Want to be a millionaire? That (rhetorical) question has sold thousands of lottery tickets and inspired more than a few reality television shows.
Back in the land of reality for a minute, only the very lucky will make their fortune that way. For the rest of us, though, the path to a million dollars isn’t anywhere near as difficult as you might think.
And if you’re serious about a seven-figure fortune, investing in the stockmarket can be a powerful way to get there. Just beware of those who’d sell you a secret formula, trading strategy or expensive ‘course’.
The stockmarket was once assumed to be the bastion of pure economic rationality. Where economists and mathematicians should reign supreme – courtesy of efficient markets and mathematical equations. Or so the outdated (and mostly discredited) theory used to go.
Then there are those who’d have us trust our fortunes to (past) charts and price patterns. Billionaire investor Warren Buffett deals nicely with them: “If past history was all there was to the game, the richest people would be librarians.”
While history won’t provide us with a neat investment strategy that simply requires extrapolation and little else, it will give us a sense of what happens when human ingenuity, a supportive political and regulatory environment and the profit motive intersect.
Index fund manager Vanguard has helpfully crunched some numbers – over the three decades ending June 30, 2014, the total annual compound return from Australian shares is a cool 11.7%.
Three steps to $1 million
That mightn’t sound staggering, but it’s enough to turn $10,000 into $278,000 over 30 years. That’s our first clue – and easiest path – to making a million in shares: time.
Compounding, something Einstein may have called ‘the eighth wonder of the world’ (the quote’s provenance is contested), truly is a wonder whose beauty is more pronounced the longer you sit and watch. If we get another 10 years of similar returns, that $278,000 will become $843,000. And just another two years later, you’d be sitting on a cool $1 million! Did I mention that compounding really is a wonder?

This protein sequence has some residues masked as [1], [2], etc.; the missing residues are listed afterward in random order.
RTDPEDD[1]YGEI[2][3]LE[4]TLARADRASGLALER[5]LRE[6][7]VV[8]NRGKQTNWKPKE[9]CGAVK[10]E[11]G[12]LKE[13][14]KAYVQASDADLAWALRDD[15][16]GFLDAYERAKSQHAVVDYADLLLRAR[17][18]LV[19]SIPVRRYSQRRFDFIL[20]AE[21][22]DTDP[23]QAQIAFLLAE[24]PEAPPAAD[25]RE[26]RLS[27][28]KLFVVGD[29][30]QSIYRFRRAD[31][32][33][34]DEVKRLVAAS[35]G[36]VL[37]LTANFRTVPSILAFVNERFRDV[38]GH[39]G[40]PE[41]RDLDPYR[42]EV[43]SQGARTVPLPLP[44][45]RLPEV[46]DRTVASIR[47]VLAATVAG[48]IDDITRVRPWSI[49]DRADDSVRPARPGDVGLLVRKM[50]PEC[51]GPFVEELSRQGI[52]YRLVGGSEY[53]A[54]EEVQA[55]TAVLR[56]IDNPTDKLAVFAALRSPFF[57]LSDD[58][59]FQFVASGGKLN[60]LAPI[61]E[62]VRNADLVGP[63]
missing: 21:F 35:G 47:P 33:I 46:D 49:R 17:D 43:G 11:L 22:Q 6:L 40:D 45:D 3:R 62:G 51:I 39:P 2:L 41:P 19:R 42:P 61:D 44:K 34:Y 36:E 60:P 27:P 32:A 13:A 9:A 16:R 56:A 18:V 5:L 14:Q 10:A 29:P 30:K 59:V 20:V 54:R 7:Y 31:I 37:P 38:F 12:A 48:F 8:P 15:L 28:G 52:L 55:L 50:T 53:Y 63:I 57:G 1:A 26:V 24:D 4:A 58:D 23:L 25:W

Don’t want to wait 42 years? I don’t blame you. You can shorten that by adding regularly – an extra $500 per month can cut your 42-year wait down to 26! In other words, you’ll have $1.04m in 26 years when someone who just puts away the original $10,000 and no more will have $178,000. That’s our second secret, which takes a little extra discipline: adding regularly.
And if 26 years seems still too long to wait, there’s a third factor to consider. That 11.7% return was achieved by simply tracking the index – the equivalent of owning every company on the All Ords. But what if you could do just a little better? By ignoring the poor companies and owning a little more of the better ones, for example. You won’t be able to take that 11.7% to 25% any time soon, but what if you could increase it to, say, 13%? Easier said than done, of course, but a 13% annual return will see you hit the million dollar mark in year 24, by maximising our third factor: investment returns.
Of course, as the voiceover bloke (it’s always a man for some reason) always says, past performance is no guarantee of future returns. And he’s right. But the returns from shares have been terrific, (more so when you add in the tax-advantaged nature of franked dividends.
You can play with the numbers until the cows come home. If you start with $20,000 and add $600 per month at 13.5%, you’ll hit the million dollar mark in year 21, for example. If you’re lucky enough to start with $25,000 and you can scrimp your way to saving $1000 each month, year 18 will be your millionaire year.
The important point is that it’s achievable. And over the past 30 years, it’s required little more than patience and regular additions to turn $10,000 and $500 per month into over a million in only 26 years, just by earning the index return. The levers are within your grasp: start now, add regularly and invest well. Here’s to your million dollar share portfolio!
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Scott Phillips is a Motley Fool investment advisor. You can follow Scott on Twitter @TMFGilla. The Motley Fool’s purpose is to educate, amuse and enrich investors. This article contains general investment advice only (under AFSL 400691).
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